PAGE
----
DFL is a movie for a modern, intelligent audience; interested in taking a look at themselves, excited to come up with their own opinions beyond the beaten path of seeing things. A grown up audience that possesses the right amount of (self-)irony at its disposal – one that has perhaps even experienced enough of life (including its setbacks) to enjoy and comprehend our heroes' hardships.
A young audience, that's open, awake and is curious, interested in a movie that doesn't always follow strict boundaries.
I think that some of the energy that enabled this project as well as was set free by it can be felt in the finished movie. I hope DEAD FUCKING LAST sparks pleasure in a lot of people the way it does in me.
17 May, 2007, 7:00 a.m.:
Kaspar Winkler almost crashes into a pedestrian while riding his bike to work along Zurich’s lake promenade and shortly thereafter has an ingenious idea.
17 May, 2007, 8:15 p.m.: Kaspar Winkler skypes Uwe Luetzen, a screenwriter at the time at a conference/seminar/course in Los Angeles, about his idea for a movie: … maybe a bike courier movie... that's drive.”
Uwe: “Oh! Bike courier! Not bad... more later!”
The first seed was planted for “Dead Fucking Last.”
October 2012: “Dead Fucking Last” celebrates its world premiere at the Hofer Filmtage, the Hof International Film Festival.
In the intermediate five years, the core team – Uwe Luetzen (author), Walter Feistle (director), Cooky Ziesche (dramaturge), Sabine Girsberger and Kaspar Winkler (producers)- worked intensely on the story, screenplay and financing, to turn the idea into a movie. Walter Feistle proved to be a blessing. His extraordinary creativity, paired with a healthy amount of pragmatism, enriched and enhanced the process.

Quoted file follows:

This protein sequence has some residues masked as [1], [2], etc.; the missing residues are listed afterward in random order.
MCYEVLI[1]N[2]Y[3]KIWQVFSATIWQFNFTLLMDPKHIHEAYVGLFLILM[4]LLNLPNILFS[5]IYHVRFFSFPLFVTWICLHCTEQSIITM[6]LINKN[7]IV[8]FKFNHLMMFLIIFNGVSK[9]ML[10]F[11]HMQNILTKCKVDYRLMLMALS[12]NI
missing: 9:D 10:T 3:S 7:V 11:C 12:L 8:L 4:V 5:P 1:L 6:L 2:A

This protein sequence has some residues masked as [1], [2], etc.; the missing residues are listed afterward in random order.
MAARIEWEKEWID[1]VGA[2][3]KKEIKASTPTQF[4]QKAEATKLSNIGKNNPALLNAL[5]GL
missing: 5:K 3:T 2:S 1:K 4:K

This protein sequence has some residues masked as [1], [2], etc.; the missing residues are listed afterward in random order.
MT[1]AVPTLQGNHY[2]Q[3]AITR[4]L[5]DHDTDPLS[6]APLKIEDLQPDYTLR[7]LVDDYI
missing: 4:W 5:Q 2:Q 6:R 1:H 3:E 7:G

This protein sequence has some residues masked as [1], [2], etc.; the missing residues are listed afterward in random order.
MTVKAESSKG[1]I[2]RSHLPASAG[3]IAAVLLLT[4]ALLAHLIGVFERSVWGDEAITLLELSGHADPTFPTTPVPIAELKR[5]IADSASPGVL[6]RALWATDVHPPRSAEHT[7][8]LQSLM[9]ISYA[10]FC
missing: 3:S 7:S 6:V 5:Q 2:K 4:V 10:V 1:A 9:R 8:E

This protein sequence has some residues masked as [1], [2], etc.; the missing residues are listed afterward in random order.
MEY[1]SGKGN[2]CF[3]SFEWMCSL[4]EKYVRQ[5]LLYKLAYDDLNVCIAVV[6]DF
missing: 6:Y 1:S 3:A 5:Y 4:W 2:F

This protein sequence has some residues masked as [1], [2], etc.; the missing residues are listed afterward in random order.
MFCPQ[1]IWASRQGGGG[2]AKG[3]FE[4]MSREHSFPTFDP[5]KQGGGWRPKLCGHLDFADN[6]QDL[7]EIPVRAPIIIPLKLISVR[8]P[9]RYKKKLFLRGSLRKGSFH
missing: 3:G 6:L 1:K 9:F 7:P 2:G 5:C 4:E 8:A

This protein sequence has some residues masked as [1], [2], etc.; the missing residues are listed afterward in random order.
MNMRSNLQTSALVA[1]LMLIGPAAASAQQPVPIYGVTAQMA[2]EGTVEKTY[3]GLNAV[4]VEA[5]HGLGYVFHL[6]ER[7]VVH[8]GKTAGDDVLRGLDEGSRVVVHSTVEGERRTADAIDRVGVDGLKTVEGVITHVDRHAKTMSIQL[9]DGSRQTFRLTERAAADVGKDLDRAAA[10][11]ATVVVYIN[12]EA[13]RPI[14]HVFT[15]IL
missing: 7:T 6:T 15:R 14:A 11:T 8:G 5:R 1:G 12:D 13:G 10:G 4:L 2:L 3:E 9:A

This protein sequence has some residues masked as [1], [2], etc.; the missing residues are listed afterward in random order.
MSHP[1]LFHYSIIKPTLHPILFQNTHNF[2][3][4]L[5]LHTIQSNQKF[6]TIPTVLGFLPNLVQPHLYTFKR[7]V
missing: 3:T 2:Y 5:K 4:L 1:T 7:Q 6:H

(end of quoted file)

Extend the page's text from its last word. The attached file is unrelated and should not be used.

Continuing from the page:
In autumn 2011, DEAD FUCKING LAST could finally be shot with a highly motivated cast and an exceedingly committed crew. The extraordinary dedication of everyone involved compensated for the rather small (in comparison to “normal” Swiss movies) budget of 1.6 million Swiss francs, almost 50% of which was provided by the Zurich Film Foundation.
So making virtue out of necessity, our credo was “Method Producing“: We shot primarily on location, without time-consuming set construction (apart from “central dispatch,” which we built in a former factory in Zurich-Manegg). We used a handheld camera, the new highly light-sensitive Arri Alexa that needs almost no additional lighting, and hardly any technical equipment. Since this was a film about a collective, “Method Producing” also included bringing a collective spirit to filmmaking, a field that is usually very hierarchically organized. We emphasized transparency about finances, decision-making, and team spirit that still enabled goal-oriented work on all levels. The result was not only motivation for and identification with the project that took hold of everyone, but a really special atmosphere that we think can be felt in the film. We’re not only thinking about the actors, who in preparation for their roles did internships at the Zurich-based courier collective Veloblitz, but the real bike couriers who were in the film also shared the heart and soul of their lives with cast and crew, brought life to our “central dispatch” and authenticity to the film.
Within this very lively environment, Walter Feistle – or maybe the collective? - created a film about three friends who fail in these times, remain true to themselves and still find their own places in our world.
There's a small, yellowing note hanging in our office. It reads: “We're brave and dedicated. We do not always choose the safe path. We are not afraid. We are ready to fail and stand up again.”
Kaspar Winkler & Sabine Girsberger
DEAD FUCKING LAST
Courier slang for last place - usually given an amusing consolation prize; also the person coming last in a bike courier race (abbreviated “DFL”).